COMPARATIVE EXAMPLE 1 Multi-Step Production of Thin-walled Containers from High Density Polyethylene

Cylindrical high density polyethylene (HDPE) thin-walled containers with a nominal wall thickness of 0.9 mm were prepared by the extrusion blow molding process. During the inflation process the containers were pressurized to approximately 100 psig with either an inert nitrogen or a reactive treatment gas containing 1 to 10% fluorine in inert nitrogen for a period of 6 or 12 seconds, after which the pressure was released from the containers for a period of one and one-half seconds to allow the inert nitrogen or reactive gas to escape. The containers were then repressurized to a second time to approximately 100 psig with inert nitrogen for a period of six seconds. After this the pressure was released from the containers for a period of one and one-half seconds to allow inert nitrogen to escape. They were pressurized a third time to approximately 100 psig with inert nitrogen for 6 seconds. Finally, the containers were vented to atmospheric pressure and removed from the mold. According to the above procedure, the containers were treated with fluorine containing gas only in the first step at above the self-supporting temperature of HDPE.

Containers prepared in the above manner were filled with a hydrocarbon solvent mixture consisting of eighty-five percent (85%) toluene and fifteen percent (15%) methanol by volume. The mouths of the filled containers were then heat sealed with foil-backed low density polyethylene film and capped. The sealed containers were stored in an ambient pressure air circulating oven at 50 C. for 28 days, and their weight loss was monitored periodically.

Table 1 indicates the composition of the reactive treatment gas, treatment times and the resultant solvent permeability.

              TABLE 1______________________________________TreatmentConcentration of Fluorine in NitrogenSolventPermeated,   Gas            Gas        GasRun No. 1      Time    2    Time  3    Time  g/day______________________________________1       0%      6 Secs 0%   6 Secs                             0%   6 Secs                                        6.162       1%     12      0%   6     0%   6     0.373       10%     6      0%   6     0%   6     0.89______________________________________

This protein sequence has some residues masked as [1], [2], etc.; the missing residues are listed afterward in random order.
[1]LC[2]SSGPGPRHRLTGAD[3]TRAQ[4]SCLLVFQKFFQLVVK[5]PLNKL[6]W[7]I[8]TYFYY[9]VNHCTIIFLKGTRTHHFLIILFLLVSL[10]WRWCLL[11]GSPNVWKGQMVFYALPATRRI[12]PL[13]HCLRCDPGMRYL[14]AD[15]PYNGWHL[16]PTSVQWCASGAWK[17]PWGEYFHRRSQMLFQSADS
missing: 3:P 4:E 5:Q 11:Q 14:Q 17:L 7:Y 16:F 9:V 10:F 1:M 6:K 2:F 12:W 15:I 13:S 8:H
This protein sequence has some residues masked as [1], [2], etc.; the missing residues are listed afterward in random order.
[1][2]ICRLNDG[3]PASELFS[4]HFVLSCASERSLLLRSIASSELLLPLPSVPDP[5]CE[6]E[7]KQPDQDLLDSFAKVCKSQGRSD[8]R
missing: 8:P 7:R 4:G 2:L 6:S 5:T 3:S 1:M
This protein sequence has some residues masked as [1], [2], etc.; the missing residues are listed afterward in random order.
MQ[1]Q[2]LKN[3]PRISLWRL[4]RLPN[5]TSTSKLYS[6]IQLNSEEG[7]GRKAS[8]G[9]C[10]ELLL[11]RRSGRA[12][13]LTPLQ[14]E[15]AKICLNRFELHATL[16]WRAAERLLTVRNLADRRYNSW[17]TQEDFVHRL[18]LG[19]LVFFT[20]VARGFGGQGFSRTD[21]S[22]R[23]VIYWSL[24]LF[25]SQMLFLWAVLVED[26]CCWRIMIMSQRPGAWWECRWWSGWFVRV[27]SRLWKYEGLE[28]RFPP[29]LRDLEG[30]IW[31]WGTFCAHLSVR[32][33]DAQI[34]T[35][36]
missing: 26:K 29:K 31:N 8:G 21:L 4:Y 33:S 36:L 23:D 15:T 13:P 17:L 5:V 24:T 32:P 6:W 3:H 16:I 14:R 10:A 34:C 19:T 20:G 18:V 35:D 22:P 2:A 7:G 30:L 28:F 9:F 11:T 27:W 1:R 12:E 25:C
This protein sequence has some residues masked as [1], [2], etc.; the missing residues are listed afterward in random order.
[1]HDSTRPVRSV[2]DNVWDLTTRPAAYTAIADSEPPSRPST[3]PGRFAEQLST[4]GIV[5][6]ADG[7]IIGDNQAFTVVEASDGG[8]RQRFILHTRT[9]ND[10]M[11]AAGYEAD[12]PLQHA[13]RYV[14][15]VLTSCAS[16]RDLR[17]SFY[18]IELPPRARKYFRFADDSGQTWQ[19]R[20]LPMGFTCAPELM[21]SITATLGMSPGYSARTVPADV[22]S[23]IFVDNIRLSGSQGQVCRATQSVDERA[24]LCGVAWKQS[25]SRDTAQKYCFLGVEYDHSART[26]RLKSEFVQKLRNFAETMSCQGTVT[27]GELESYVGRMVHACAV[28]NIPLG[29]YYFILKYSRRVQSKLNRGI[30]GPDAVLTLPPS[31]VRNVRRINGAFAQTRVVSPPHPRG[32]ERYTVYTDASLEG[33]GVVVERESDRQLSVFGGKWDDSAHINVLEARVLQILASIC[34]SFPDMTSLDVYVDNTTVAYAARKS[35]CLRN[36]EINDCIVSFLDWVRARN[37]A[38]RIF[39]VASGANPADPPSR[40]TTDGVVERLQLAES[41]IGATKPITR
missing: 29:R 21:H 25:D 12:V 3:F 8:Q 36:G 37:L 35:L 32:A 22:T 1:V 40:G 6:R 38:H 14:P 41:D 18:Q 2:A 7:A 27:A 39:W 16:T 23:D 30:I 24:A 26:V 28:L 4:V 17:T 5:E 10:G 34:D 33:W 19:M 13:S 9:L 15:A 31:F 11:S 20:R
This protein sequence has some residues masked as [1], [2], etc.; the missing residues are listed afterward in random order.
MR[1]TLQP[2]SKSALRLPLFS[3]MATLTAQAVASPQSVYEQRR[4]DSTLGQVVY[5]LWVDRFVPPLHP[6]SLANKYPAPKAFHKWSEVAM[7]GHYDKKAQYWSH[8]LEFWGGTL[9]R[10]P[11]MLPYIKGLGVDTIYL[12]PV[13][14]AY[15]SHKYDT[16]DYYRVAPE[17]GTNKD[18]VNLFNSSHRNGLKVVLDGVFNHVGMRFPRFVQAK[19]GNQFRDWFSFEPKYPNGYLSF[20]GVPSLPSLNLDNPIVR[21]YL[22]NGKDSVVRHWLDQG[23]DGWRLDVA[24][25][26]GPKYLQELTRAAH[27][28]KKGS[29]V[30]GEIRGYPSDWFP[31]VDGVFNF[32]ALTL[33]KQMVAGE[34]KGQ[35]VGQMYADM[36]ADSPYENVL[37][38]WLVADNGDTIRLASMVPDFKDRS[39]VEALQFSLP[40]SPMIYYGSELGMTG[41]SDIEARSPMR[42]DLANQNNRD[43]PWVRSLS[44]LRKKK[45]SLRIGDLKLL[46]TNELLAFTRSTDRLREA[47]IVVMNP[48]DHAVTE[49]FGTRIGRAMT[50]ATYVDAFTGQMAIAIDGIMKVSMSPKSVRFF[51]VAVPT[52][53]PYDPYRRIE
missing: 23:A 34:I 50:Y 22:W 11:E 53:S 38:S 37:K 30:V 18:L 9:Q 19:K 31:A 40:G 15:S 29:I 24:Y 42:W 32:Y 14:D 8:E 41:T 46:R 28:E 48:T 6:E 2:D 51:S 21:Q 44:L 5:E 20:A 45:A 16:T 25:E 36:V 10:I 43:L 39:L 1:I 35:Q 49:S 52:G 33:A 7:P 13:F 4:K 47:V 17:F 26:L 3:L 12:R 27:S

Run 1 shows, as was known, that HDPE is not resistant to hydrocarbon permeation absent fluorination. Run 2 shows a one-step treatment of HDPE using a reactant gas having a fluorine concentration (1% fluorine in nitrogen) at above the self-supporting temperature of HDPE significantly reduces the solvent permeation, but the solvent permeation value is rather high. Run 3 shows that a one-step treatment of HDPE with high fluorine containing gas (10% fluorine in nitrogen) at above the self-supporting temperature of HDPE is not as desirable as the use of a more dilute reactant gas because it provides HDPE containers with considerably lower resistance to solvent permeation. Although Run 2 provided good results, barrier properties may not meet future requirements.

COMPARATIVE EXAMPLE 2 Multi-Step Production of Thin-Walled Containers from High Density Polyethylene